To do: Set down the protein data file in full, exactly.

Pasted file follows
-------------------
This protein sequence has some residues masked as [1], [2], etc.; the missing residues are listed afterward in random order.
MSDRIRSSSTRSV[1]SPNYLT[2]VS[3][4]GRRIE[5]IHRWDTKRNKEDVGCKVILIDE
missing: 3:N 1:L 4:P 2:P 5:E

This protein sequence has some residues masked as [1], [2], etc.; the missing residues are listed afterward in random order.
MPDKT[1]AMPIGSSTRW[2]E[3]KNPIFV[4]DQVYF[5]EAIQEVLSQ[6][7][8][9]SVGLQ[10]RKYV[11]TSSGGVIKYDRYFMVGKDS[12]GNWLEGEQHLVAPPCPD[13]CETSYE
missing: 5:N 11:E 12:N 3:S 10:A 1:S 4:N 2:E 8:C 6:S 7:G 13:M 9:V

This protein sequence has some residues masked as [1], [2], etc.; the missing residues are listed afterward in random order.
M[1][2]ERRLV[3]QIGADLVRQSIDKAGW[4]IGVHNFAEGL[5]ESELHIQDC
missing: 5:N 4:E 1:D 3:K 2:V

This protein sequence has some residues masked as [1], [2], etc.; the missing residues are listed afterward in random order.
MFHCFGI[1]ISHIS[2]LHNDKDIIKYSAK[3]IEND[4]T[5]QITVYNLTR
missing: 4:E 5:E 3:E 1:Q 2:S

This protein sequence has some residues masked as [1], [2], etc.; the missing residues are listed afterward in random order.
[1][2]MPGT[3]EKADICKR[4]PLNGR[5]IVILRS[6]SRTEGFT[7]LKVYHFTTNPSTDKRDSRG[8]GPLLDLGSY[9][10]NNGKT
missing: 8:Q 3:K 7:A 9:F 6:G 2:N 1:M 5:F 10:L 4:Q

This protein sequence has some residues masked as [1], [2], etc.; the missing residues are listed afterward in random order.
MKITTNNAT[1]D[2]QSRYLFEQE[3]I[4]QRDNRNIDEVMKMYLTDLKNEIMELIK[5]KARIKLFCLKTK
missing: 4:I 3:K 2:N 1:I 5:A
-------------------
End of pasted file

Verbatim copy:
This protein sequence has some residues masked as [1], [2], etc.; the missing residues are listed afterward in random order.
MSDRIRSSSTRSV[1]SPNYLT[2]VS[3][4]GRRIE[5]IHRWDTKRNKEDVGCKVILIDE
missing: 3:N 1:L 4:P 2:P 5:E

This protein sequence has some residues masked as [1], [2], etc.; the missing residues are listed afterward in random order.
MPDKT[1]AMPIGSSTRW[2]E[3]KNPIFV[4]DQVYF[5]EAIQEVLSQ[6][7][8][9]SVGLQ[10]RKYV[11]TSSGGVIKYDRYFMVGKDS[12]GNWLEGEQHLVAPPCPD[13]CETSYE
missing: 5:N 11:E 12:N 3:S 10:A 1:S 4:N 2:E 8:C 6:S 7:G 13:M 9:V

This protein sequence has some residues masked as [1], [2], etc.; the missing residues are listed afterward in random order.
M[1][2]ERRLV[3]QIGADLVRQSIDKAGW[4]IGVHNFAEGL[5]ESELHIQDC
missing: 5:N 4:E 1:D 3:K 2:V

This protein sequence has some residues masked as [1], [2], etc.; the missing residues are listed afterward in random order.
MFHCFGI[1]ISHIS[2]LHNDKDIIKYSAK[3]IEND[4]T[5]QITVYNLTR
missing: 4:E 5:E 3:E 1:Q 2:S

This protein sequence has some residues masked as [1], [2], etc.; the missing residues are listed afterward in random order.
[1][2]MPGT[3]EKADICKR[4]PLNGR[5]IVILRS[6]SRTEGFT[7]LKVYHFTTNPSTDKRDSRG[8]GPLLDLGSY[9][10]NNGKT
missing: 8:Q 3:K 7:A 9:F 6:G 2:N 1:M 5:F 10:L 4:Q

This protein sequence has some residues masked as [1], [2], etc.; the missing residues are listed afterward in random order.
MKITTNNAT[1]D[2]QSRYLFEQE[3]I[4]QRDNRNIDEVMKMYLTDLKNEIMELIK[5]KARIKLFCLKTK
missing: 4:I 3:K 2:N 1:I 5:A